Important Copyright Tips For Businesses
Copyrights are very powerful rights but often are not fully understood or protected by business owners. Here are some important tips about copyrights with which all businesses should be familiar:
- Register: Businesses should identify and register their copyrights within 90 days of the publication of the copyrighted work.
- Notice: Even though not required, we strongly recommend that businesses place an appropriate copyright notice on all copyrighted works to discourage infringement and cut off the “innocent infringer” defense.
- Rights: All businesses must make sure that they have the right (documented in writing) to use any copyrighted materials created by others. Copyright issues sometimes can be hard to spot so we strongly recommend that businesses retain an experienced intellectual property attorney to conduct a periodic intellectual property audit.
- Agreements: All businesses must make sure they have appropriate written agreements in place with employees and other creative personnel regarding ownership and use of copyrighted materials (including, most particularly, materials created by employees and contractors) as well as agreements establishing the right to use copyrighted materials owned by others.
- Insurance: Businesses involved in any way in areas that involve the creation and use of copyrighted materials should explore obtaining insurance for infringement claims. Please note that most commercial general liability policies do not cover intellectual property claims – the purchase of separate coverage usually is required.
- Infringement: Businesses should take seriously any infringement of its copyrighted materials as well as claims of infringement asserted by third parties. In both situations, the business should promptly consult with an experienced copyright lawyer to determine an appropriate and cost-effective course of action.
Supreme Court to Hear Fight Over Cheerleader Uniforms
On September 30, 2015, we posted about a recent case that addressed whether decorative aspects of cheerleader uniforms could be the subject of copyright protection. Our September 30 post can be found here: https://affinitylaw.wordpress.com/2015/09/30/three-cheers-for-the-wood-flooring-recent-cases-confirm-copyright-protection-for-cheerleader-uniforms-and-wood-flooring-pattern/
The United States Supreme Court recently decided to review the case. More information can be found in this recent article in The Hollywood Reporter: http://www.hollywoodreporter.com/thr-esq/supreme-court-hear-fight-cheerleader-889321
As the article notes, while the case nominally is about cheerleader uniforms, the Supreme Court’s decision could have far-reaching implications for Hollywood and could set boundaries on the copyright protection afforded to costumes. Stay tuned to this space for updates.
A Brief History Of Copyright Litigation About Popular Songs
Many of our readers may have read with interest the recent media about the copyright litigation concerning Led Zeppelin’s iconic “Stairway to Heaven” where the owners of the rights to a song entitled “Taurus” put out by the 60s band Spirit have sued Led Zeppelin for copyright infringement by the song “Stairway to Heaven.” This is just the latest in a long line of lawsuits involving alleged infringement and plagiarism of the rights to popular songs. Accusations of musical plagiarism are a recurring phenomenon, but only rarely end up being heard in formal legal proceedings. Many readers will remember the 2015 case where a jury awarded damages of $7.2 million against Robin Thicke and Pharrel Williams for infringing the copyright in Marvin Gaye’s “Got to Give It Up.” These artists settled out of court because their songs too closely resembled songs by other artists:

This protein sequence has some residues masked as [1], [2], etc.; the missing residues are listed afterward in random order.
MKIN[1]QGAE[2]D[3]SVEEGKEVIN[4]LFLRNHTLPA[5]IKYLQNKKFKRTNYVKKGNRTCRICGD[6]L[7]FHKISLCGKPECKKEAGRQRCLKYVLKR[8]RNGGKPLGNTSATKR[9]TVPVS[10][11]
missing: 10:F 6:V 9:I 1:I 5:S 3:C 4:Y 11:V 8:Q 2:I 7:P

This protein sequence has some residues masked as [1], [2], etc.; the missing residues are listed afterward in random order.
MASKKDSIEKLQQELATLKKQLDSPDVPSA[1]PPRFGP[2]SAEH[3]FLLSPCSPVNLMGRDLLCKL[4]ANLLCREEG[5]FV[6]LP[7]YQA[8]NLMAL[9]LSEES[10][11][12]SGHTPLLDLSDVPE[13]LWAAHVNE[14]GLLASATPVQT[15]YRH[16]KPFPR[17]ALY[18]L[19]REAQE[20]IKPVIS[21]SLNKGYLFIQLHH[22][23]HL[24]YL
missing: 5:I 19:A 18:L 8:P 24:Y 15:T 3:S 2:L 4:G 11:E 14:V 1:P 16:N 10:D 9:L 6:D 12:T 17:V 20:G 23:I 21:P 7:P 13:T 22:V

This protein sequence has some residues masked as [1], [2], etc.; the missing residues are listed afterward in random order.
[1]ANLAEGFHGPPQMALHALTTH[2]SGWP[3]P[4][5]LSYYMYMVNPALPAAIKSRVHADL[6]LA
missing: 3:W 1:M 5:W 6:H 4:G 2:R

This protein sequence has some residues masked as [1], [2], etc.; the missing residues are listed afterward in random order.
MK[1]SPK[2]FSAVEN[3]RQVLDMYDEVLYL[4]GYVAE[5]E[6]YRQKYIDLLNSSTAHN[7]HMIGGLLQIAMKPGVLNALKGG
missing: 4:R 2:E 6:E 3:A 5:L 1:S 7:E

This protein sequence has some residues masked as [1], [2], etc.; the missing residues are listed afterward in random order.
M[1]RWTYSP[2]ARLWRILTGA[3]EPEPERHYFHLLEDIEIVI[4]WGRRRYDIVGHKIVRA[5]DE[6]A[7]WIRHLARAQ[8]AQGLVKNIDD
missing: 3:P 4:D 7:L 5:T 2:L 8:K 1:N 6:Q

Led Zeppelin’s “Whole Lotta Love” (1969) – Willie Dixon’s “You Need Love” (1962).
George Harrison’s “My Sweet Lord” (1970) – The Chiffons’ “He’s So Fine” (1962).
Rod Stewart’s “Da Ya Think I’m Sexy?” (1978) – Jorge Ben’s “Taj Mahal” (1972).
Steely Dan’s “Gaucho” (1980) – Keith Jarrett’s “Long As You Know You’re Living Yours” (1974).
Ray Parker Jr.’s “Ghostbusters” (1984) – Huey Lewis & The News’ “I Want a New Drug” (1984).
Hootie & The Blowfish’s “Tangled Up in Blue” (1995) – Bob Dylan’s “Tangled Up in Blue” (1975).
Janet Jackson’s “Got ‘Til It’s Gone” (1997) – Des’ree’s “Feels So High” (1991).
The Verve’s “Bittersweet Symphony” (1998) – The Rolling Stones’ “The Last Time” (1965).
Avril Lavigne’s “Girlfriend” (2007) – The Rubinoos’ “I Wanna Be Your Boyfriend” (1979).
Here are some sound-alike songs where copying has been rumored but have not resulted in formal legal cases:
Led Zeppelin’s “Since I’ve Been Loving You” (1970) – Moby Grape’s “Never” (1968)
Steely Dan’s “Rikki Don’t Lose That Number” (1974) – Horace Silver’s “Song for My Father” (1964)
Steve Miller Band’s “Rock n’ Me” (1976) – Free’s “Alright Now” (1970)
The Eagles’ “Hotel California” (1976) – Jethro Tull’s “We Used to Know” (1969)
Robbie Dupree’s “Steal Away” (1980) – The Doobie Brothers’ “What a Fool Believes” (1979)
Belinda Carlisle’s “Heaven Is a Place on Earth” (1987) – Bon Jovi’s “You Give Love a Bad Name” (1986)
R.E.M.’s “Hope” (1998) – Leonard Cohen’s “Suzanne” (1968)
Red Hot Chili Peppers’ “Dani California” (2006) – Tom Petty “Mary Jane’s Last Dance” (1993)
Bruce Springsteen’s “Radio Nowhere” (2007) – Tommy Tutone’s “867-5309/Jenny” (1982)
Prince’s “Guitar” (2007) – U2’s “I Will Follow” (1980)
Given the enduring popularity of “Stairway to Heaven,” the potential infringement damages could be massive – it will be interesting to see if Led Zeppelin chooses to litigate or settle out of court. Stay tuned.